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Credit card protection from PCI Tokenization

PCI Tokenization in FieldShield

by Zachary McHenry

Submitting one’s credit card details electronically can be disconcerting (e.g., via physical scanner or internet purchase). The personally identifiable information it contains can lead to fraudulent charges, identify theft, and so on.

To provide better security, a standard was made to protect users when providing credit card numbers online. This standard is called the Payment Card Industry Data Security Standard, or PCI DSS. This is a global standard and requires that any business must adhere to its rules if they would store, process, transmit cardholder data, and/or accept payment cards. Encryption of the credit card or ‘Primary Account Number ‘ (PAN) is one way to comply with PCI DSS; another is tokenization.

In an effort to make the tokenized numbers more secure, IRI uses Open Database Connectivity (ODBC) to control the database. Doing this allows Windows Authentication NT to be used when logging into a database. IRI advises that Windows Authentication, instead of SQL Server Authentication, be chosen as the access method for the database that holds the card numbers. Using Windows Authentication allows the creator of the SQL Database to specify which users are allowed to access the database with their Windows login information.

Tokenization is similar to encryption, but does not mask based on the original PAN. Instead, it uses other methods such as a random salt or an index to mask  PAN values by substituting the original PAN with a token value. The advantage of tokens is their uniqueness. When a token is created, it is only used in one location, thus eliminating the possibility of  multiple sources using that same token. With encryption, the PAN is transformed through an algorithm and still holds the original data.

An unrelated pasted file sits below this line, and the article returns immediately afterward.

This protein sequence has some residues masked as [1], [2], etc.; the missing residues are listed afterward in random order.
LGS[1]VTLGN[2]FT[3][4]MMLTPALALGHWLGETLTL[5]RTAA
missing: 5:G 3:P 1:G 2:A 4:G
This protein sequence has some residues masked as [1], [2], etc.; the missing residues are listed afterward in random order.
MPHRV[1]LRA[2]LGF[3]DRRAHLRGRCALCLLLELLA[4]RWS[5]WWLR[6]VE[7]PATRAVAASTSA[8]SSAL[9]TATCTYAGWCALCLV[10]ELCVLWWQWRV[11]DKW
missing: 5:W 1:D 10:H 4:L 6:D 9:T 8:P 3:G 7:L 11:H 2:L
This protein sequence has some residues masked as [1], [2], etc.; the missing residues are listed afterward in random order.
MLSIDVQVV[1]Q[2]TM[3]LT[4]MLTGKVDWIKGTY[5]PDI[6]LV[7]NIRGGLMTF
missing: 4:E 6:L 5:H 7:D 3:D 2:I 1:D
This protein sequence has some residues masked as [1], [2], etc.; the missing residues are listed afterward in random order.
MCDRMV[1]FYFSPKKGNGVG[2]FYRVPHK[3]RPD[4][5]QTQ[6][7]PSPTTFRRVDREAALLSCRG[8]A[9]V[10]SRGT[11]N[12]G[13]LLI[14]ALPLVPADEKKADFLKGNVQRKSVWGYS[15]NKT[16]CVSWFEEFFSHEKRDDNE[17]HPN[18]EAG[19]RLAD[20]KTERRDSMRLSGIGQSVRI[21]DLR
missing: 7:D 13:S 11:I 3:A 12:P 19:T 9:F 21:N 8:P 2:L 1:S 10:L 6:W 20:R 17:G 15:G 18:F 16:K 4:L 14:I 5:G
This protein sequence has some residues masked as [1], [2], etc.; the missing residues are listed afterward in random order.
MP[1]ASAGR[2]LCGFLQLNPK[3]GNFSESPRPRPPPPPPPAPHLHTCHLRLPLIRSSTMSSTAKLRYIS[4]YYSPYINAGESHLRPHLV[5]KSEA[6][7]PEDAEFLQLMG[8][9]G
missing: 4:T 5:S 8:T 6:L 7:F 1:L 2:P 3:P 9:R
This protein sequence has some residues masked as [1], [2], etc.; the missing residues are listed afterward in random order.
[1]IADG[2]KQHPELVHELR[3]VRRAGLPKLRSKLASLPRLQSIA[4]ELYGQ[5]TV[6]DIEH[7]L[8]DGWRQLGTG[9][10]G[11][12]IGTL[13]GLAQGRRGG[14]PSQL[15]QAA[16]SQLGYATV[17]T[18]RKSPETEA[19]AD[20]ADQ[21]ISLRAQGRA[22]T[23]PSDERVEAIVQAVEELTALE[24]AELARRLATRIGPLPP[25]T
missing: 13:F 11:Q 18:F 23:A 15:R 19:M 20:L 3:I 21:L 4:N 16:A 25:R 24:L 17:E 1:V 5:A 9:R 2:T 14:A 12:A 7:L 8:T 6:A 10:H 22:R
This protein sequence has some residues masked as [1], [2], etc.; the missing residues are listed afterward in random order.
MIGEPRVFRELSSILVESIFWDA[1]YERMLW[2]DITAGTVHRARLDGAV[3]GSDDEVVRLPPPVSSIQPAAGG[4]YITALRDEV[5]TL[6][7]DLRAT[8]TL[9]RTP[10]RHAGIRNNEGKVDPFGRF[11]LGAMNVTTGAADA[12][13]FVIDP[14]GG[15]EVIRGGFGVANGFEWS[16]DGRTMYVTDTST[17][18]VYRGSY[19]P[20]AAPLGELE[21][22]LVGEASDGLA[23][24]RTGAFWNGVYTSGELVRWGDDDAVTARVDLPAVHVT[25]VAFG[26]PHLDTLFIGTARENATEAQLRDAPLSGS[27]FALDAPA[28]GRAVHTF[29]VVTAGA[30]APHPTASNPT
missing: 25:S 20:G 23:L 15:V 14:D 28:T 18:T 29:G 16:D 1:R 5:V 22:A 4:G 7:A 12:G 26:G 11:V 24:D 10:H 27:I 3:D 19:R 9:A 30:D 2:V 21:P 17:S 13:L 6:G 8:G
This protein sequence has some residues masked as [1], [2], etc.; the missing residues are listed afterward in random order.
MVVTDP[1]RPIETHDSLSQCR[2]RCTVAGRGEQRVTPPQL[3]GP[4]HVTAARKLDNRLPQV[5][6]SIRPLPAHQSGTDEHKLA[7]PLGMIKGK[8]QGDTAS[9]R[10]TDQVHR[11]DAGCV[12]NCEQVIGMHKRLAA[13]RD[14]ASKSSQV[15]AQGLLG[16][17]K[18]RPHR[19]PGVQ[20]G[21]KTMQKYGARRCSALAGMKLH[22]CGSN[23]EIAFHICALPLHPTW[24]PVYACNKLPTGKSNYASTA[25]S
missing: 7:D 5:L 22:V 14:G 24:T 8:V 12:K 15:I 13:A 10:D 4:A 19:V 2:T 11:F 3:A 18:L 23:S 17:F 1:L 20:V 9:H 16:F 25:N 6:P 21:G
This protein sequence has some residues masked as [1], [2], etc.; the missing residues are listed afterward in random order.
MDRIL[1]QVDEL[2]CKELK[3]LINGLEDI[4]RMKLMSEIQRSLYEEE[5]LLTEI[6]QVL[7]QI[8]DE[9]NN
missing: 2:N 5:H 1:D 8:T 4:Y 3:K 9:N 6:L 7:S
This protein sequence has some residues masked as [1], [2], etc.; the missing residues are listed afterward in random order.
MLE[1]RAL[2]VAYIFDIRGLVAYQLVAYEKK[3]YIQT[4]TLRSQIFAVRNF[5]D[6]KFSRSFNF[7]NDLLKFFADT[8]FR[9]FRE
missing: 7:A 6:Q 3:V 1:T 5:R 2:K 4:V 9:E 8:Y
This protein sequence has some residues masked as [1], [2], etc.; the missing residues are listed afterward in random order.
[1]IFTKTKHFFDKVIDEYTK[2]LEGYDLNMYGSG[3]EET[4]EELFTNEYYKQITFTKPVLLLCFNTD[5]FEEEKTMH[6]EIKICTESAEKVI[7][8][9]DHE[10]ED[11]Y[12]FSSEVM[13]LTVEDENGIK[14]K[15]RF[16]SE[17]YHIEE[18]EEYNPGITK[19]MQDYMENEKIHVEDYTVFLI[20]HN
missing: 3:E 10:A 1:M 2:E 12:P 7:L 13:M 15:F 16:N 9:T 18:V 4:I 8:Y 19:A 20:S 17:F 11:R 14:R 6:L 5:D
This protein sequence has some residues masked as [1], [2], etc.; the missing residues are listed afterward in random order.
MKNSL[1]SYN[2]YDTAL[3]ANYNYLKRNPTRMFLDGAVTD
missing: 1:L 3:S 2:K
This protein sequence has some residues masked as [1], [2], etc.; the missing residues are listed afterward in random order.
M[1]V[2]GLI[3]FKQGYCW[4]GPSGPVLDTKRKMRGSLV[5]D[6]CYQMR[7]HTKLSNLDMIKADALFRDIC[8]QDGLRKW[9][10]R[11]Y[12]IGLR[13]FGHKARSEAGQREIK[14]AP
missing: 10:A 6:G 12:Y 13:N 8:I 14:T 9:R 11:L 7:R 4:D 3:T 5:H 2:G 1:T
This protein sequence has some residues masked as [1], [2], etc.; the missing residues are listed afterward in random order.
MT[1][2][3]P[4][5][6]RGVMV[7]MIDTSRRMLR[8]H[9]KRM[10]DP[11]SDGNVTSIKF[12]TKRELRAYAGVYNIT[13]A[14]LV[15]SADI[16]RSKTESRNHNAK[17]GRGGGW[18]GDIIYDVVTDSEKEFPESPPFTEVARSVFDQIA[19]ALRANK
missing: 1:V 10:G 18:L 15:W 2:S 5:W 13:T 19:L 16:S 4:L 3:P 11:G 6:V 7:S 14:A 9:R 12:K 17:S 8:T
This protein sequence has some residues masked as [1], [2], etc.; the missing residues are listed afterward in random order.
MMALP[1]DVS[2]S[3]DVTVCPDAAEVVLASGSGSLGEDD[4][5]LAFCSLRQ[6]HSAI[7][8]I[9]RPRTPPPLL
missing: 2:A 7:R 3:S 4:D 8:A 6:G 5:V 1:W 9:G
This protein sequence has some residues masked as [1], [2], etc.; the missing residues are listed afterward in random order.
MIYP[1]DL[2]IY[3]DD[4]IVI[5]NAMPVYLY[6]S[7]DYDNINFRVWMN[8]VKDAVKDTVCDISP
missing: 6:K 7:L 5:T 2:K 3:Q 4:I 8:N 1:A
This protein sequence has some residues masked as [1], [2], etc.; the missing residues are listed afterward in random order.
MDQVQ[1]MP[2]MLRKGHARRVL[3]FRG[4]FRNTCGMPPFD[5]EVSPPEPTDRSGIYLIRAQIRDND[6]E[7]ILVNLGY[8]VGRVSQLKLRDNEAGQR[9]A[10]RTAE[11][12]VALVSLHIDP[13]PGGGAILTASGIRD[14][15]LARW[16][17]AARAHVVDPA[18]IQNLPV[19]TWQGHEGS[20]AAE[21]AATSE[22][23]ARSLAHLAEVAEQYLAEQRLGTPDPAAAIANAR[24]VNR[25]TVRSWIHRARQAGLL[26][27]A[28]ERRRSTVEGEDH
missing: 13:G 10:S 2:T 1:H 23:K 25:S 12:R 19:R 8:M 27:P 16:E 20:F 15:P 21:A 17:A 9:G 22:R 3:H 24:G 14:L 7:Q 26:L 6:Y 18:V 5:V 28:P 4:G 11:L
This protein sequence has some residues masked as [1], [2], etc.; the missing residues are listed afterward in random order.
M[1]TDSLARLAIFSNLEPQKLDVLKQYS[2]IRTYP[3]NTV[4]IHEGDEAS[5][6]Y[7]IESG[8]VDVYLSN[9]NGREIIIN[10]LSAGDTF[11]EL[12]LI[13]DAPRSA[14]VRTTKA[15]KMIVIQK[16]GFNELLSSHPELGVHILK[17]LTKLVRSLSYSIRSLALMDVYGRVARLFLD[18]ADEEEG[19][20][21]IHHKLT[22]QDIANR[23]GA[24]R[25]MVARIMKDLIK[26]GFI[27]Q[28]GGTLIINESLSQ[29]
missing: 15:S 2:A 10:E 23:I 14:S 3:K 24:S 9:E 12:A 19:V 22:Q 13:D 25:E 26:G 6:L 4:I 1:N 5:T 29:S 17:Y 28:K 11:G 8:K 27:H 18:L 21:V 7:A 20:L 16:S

IRI has created a new function in the FieldShield data masking product for those wishing to tokenize credit card (or other) values. In the PCI DSS context, the only requirement is a 16-digit card number. The tokenization function is ODBC compliant, and can be configured to work with any SQL database.

Flowchart

The above flowchart illustrates how tokenization control flow works. Input consists of a 16-digit PAN that can be a literal value, or one that is passed from a file. An example of the script that can be called to use the tokenization function would be:

 /FIELD=(FIELDDATA=pci_assign_token(CardNumber), TYPE=ASCII, POSITION=1, SEPARATOR="\n")

In the example above, the only parameter for the function call is CardNumber, a string consisting of 16 numbers.

The function checks the assigned database for the card number. If it is not present, the card number is tokenized, inserted into the database, and then passed back to FieldShield. Similarly, if the card number is found in the database, the corresponding tokenized number is passed back to FieldShield, also allowing the user to write the tokenized values to a file.

Additional functions, like format-preserving encryption, can also be implemented automatically in the FieldShield context ahead of tokenization for an additional level of security in the token vault / database, or after de-tokenization to protect the PAN clear-text from “unauthorized” recipients.

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